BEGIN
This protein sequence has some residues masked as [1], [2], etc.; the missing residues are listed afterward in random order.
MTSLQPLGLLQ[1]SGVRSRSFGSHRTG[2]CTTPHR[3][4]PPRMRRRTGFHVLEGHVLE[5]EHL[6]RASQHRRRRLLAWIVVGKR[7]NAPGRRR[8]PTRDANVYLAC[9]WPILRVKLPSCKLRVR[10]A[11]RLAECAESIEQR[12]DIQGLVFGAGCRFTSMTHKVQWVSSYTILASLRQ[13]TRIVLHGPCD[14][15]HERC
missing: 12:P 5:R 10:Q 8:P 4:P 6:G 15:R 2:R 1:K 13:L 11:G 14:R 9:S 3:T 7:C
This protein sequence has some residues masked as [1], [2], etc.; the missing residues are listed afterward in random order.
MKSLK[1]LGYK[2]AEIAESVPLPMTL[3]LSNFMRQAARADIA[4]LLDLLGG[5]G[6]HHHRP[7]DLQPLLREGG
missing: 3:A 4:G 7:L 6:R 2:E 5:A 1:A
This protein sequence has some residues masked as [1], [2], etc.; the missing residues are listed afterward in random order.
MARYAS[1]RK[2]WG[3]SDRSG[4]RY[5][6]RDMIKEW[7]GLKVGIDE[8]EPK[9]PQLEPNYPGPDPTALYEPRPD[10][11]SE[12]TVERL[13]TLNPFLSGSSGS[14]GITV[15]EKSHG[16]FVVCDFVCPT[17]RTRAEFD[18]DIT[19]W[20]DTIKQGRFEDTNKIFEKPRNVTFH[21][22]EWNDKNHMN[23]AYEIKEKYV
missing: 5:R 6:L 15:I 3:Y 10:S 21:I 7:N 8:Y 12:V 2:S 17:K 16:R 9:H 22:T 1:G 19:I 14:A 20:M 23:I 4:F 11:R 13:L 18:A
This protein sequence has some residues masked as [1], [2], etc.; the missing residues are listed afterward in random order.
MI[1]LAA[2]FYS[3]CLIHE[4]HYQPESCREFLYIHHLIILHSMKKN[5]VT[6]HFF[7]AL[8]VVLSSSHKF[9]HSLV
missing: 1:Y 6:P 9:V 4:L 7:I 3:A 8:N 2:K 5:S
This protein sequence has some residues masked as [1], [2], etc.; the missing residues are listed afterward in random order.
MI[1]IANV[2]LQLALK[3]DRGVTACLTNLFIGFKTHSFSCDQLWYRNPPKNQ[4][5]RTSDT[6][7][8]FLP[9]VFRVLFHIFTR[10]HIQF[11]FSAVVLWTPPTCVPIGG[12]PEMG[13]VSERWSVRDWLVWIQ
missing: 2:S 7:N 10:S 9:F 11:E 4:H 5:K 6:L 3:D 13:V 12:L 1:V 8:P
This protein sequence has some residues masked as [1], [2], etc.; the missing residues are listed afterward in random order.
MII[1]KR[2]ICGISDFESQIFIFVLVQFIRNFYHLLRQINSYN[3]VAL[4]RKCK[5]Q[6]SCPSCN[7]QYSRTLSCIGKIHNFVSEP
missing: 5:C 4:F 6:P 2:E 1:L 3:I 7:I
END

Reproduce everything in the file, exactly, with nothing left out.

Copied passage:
This protein sequence has some residues masked as [1], [2], etc.; the missing residues are listed afterward in random order.
MTSLQPLGLLQ[1]SGVRSRSFGSHRTG[2]CTTPHR[3][4]PPRMRRRTGFHVLEGHVLE[5]EHL[6]RASQHRRRRLLAWIVVGKR[7]NAPGRRR[8]PTRDANVYLAC[9]WPILRVKLPSCKLRVR[10]A[11]RLAECAESIEQR[12]DIQGLVFGAGCRFTSMTHKVQWVSSYTILASLRQ[13]TRIVLHGPCD[14][15]HERC
missing: 12:P 5:R 10:Q 8:P 4:P 6:G 15:R 2:R 1:K 13:L 11:G 14:R 9:S 3:T 7:C
This protein sequence has some residues masked as [1], [2], etc.; the missing residues are listed afterward in random order.
MKSLK[1]LGYK[2]AEIAESVPLPMTL[3]LSNFMRQAARADIA[4]LLDLLGG[5]G[6]HHHRP[7]DLQPLLREGG
missing: 3:A 4:G 7:L 6:R 2:E 5:A 1:A
This protein sequence has some residues masked as [1], [2], etc.; the missing residues are listed afterward in random order.
MARYAS[1]RK[2]WG[3]SDRSG[4]RY[5][6]RDMIKEW[7]GLKVGIDE[8]EPK[9]PQLEPNYPGPDPTALYEPRPD[10][11]SE[12]TVERL[13]TLNPFLSGSSGS[14]GITV[15]EKSHG[16]FVVCDFVCPT[17]RTRAEFD[18]DIT[19]W[20]DTIKQGRFEDTNKIFEKPRNVTFH[21][22]EWNDKNHMN[23]AYEIKEKYV
missing: 5:R 6:L 15:I 3:Y 10:S 21:I 7:N 8:Y 12:V 2:S 17:K 16:R 9:H 22:T 1:G 19:I 14:A 20:M 23:I 4:F 11:R 13:L 18:A
This protein sequence has some residues masked as [1], [2], etc.; the missing residues are listed afterward in random order.
MI[1]LAA[2]FYS[3]CLIHE[4]HYQPESCREFLYIHHLIILHSMKKN[5]VT[6]HFF[7]AL[8]VVLSSSHKF[9]HSLV
missing: 1:Y 6:P 9:V 4:L 7:I 3:A 8:N 2:K 5:S
This protein sequence has some residues masked as [1], [2], etc.; the missing residues are listed afterward in random order.
MI[1]IANV[2]LQLALK[3]DRGVTACLTNLFIGFKTHSFSCDQLWYRNPPKNQ[4][5]RTSDT[6][7][8]FLP[9]VFRVLFHIFTR[10]HIQF[11]FSAVVLWTPPTCVPIGG[12]PEMG[13]VSERWSVRDWLVWIQ
missing: 2:S 7:N 10:S 9:F 11:E 4:H 5:K 6:L 3:D 13:V 12:L 1:V 8:P
This protein sequence has some residues masked as [1], [2], etc.; the missing residues are listed afterward in random order.
MII[1]KR[2]ICGISDFESQIFIFVLVQFIRNFYHLLRQINSYN[3]VAL[4]RKCK[5]Q[6]SCPSCN[7]QYSRTLSCIGKIHNFVSEP
missing: 5:C 4:F 6:P 2:E 1:L 3:I 7:I